Why WordPress’ use of polyfill.min.js is irresponsible.

WordPress has been my go-to CMS for, like, ever (if I can use my teenage voice.)

There was a time when the platform was dedicated to evolving the web, not just being the most popular CMS out there, but actually making the web better. One could say that it became the best CMS precisely because of this. It was fairly easy to use, open-source and really extendible.

However, in recent years, WP has chosen to force this whole visual editor thing on us. That’s fine. I understand it. I don’t love it, but compared to website death sentences like Elementor and Divi, it’s not half-bad. In order to get it to work properly, though, WordPress has to add CSS and Javascript files to the front end of our sites.

Hashtag lame, yo.

The modern web is about performance. Making a website easy to build, only to make that build difficult for people to consume, is not making the web better. Thus, WordPress can be said to now be making the web worse.

screenshot showing poor Lighthouse scores - namely a 69 in performance - using the latest default WordPress theme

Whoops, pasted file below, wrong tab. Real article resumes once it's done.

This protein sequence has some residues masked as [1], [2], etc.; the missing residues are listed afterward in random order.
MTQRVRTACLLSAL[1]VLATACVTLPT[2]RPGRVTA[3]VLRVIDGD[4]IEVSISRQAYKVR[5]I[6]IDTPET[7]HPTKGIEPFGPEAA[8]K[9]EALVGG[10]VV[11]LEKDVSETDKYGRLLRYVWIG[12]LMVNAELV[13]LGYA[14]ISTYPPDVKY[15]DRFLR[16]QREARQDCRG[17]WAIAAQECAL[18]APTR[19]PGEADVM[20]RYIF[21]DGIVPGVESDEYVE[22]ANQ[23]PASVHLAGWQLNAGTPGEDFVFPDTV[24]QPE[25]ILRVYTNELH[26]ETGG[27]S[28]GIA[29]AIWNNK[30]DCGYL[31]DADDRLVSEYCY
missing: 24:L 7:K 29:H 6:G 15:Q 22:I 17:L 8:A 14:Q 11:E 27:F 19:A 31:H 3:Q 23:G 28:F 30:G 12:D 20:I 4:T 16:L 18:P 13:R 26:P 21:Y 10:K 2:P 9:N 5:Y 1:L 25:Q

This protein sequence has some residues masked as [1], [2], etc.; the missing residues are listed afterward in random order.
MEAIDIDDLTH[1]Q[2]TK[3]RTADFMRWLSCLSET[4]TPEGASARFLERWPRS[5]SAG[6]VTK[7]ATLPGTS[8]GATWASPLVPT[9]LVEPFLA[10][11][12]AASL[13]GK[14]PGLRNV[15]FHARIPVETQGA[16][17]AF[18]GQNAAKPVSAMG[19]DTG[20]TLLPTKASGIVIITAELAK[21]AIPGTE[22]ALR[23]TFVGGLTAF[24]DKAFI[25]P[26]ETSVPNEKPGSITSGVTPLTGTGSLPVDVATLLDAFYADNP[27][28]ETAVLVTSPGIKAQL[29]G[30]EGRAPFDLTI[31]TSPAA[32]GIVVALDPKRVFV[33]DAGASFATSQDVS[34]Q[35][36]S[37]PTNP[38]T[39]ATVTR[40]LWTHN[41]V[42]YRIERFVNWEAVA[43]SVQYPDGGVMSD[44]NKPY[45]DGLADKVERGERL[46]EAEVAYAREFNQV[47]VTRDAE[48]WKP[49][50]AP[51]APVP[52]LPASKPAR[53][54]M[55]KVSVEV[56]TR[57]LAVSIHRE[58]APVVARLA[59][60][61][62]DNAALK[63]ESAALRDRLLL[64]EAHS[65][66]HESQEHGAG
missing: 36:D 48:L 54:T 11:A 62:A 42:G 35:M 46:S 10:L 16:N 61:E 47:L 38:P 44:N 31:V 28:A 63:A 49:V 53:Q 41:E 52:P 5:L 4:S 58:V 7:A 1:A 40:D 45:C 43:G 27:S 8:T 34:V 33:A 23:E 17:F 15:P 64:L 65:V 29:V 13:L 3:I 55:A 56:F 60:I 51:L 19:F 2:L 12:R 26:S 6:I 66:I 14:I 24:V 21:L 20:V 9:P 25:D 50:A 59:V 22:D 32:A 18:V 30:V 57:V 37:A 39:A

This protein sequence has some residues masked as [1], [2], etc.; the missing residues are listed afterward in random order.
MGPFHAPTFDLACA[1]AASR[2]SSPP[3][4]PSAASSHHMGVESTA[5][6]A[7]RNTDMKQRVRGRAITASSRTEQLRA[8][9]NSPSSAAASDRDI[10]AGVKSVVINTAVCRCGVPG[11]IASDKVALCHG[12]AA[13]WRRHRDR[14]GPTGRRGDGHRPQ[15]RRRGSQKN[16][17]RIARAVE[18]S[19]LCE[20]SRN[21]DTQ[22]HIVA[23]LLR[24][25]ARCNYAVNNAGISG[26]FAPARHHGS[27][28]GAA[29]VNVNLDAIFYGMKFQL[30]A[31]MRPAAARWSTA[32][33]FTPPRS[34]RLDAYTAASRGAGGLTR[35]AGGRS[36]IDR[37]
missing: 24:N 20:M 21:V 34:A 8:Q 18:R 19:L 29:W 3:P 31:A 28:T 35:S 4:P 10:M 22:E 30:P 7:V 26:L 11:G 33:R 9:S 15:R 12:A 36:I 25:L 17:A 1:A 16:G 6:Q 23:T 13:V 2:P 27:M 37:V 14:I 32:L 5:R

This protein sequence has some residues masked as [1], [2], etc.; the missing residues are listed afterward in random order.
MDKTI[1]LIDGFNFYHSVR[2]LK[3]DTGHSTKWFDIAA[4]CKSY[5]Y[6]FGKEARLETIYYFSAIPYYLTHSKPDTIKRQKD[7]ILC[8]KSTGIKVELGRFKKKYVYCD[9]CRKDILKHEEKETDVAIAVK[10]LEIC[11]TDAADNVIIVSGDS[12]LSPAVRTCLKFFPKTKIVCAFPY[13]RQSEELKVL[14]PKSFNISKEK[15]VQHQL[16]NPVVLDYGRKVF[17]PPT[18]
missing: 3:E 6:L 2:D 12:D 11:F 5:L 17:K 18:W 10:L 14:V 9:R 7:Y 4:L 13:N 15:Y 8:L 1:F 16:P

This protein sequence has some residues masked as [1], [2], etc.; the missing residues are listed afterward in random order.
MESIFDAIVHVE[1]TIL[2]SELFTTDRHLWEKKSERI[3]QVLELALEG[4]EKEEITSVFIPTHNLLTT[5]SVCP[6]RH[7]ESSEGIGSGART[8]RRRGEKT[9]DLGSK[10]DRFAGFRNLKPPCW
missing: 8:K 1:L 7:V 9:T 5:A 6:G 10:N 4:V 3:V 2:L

WordPress’ TwentyTwentyFour theme’s Google Lighthouse scores, out of the box.

But these things can be somewhat easily overcome. It’s theoretically possible, though a lot more work than in the Classic Editor days, to rewrite, trim down and otherwise just optimize the CSS part. So problem solved, eh?

Until you get to the inclusion of polyfill.min.js. Woocommerce seems to love including this file as well, but Woocommerce loves to include every file it possibly can. It must be some type of challenge over there these days.

All of that said, the concept that the team at WP would use polyfill.js because modern browsers need it is just a lie.

They’re using it because it’s easier. They’re creating a new Netscape vs. Internet Explorer battle, which doesn’t exist, and then running with it. Even the folks behind WP don’t know exactly what polyfill.min.js is doing. That’s scary.

It’s hard to comment too much on this without knowing what exactly lurks inside wp-polyfill; I can’t seem to find an authoritative list of what it includes, nor any sort of readable, adequately commented source. source

That’s a bit harsh, yeah, but the problem here is that what they’re doing is trying to fix some browsers that can’t do A or do B differently than Browser C, instead of just writing code that is universally supported by our amazing browser situation here in 2024. In my opinion, we should be aiming to move away from jQuery, to “Vanilla Javascript” websites, not try and polyfill our way into a new React future.

I was around in 2001, so trust me, the current browser situation is awesome. Please WordPress, don’t ruin it by making an entire new generation of developers think this polyfill idea is acceptable.

Up Next: How to Embed a Spotify Playlist